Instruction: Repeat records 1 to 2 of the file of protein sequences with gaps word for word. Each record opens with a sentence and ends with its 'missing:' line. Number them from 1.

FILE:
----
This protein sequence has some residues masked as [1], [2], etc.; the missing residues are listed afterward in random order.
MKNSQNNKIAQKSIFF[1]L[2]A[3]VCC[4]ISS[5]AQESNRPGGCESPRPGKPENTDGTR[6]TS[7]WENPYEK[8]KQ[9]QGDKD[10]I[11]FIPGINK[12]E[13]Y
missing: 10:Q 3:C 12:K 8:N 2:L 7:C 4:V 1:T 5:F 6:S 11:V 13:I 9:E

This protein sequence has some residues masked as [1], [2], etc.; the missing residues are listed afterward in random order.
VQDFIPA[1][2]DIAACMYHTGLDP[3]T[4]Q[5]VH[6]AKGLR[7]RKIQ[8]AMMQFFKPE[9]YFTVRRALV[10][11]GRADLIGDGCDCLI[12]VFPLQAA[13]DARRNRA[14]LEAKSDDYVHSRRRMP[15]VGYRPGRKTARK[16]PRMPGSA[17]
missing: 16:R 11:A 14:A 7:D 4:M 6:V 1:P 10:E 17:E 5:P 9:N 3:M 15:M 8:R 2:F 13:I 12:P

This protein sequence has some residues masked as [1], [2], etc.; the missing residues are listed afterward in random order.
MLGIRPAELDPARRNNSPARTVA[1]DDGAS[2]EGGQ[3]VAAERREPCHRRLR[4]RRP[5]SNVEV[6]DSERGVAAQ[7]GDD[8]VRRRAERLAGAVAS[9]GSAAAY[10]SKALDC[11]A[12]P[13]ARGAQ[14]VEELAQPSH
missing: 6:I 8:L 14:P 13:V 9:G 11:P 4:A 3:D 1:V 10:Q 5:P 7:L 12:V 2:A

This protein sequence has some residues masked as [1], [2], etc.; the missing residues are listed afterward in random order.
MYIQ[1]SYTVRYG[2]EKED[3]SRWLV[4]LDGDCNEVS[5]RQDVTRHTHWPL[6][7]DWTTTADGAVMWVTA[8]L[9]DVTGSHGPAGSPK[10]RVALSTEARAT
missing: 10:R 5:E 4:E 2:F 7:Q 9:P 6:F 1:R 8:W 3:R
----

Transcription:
This protein sequence has some residues masked as [1], [2], etc.; the missing residues are listed afterward in random order.
MKNSQNNKIAQKSIFF[1]L[2]A[3]VCC[4]ISS[5]AQESNRPGGCESPRPGKPENTDGTR[6]TS[7]WENPYEK[8]KQ[9]QGDKD[10]I[11]FIPGINK[12]E[13]Y
missing: 10:Q 3:C 12:K 8:N 2:L 7:C 4:V 1:T 5:F 6:S 11:V 13:I 9:E

This protein sequence has some residues masked as [1], [2], etc.; the missing residues are listed afterward in random order.
VQDFIPA[1][2]DIAACMYHTGLDP[3]T[4]Q[5]VH[6]AKGLR[7]RKIQ[8]AMMQFFKPE[9]YFTVRRALV[10][11]GRADLIGDGCDCLI[12]VFPLQAA[13]DARRNRA[14]LEAKSDDYVHSRRRMP[15]VGYRPGRKTARK[16]PRMPGSA[17]
missing: 16:R 11:A 14:A 7:D 4:M 6:V 1:P 10:E 17:E 5:P 9:N 3:M 15:M 8:R 2:F 13:I 12:P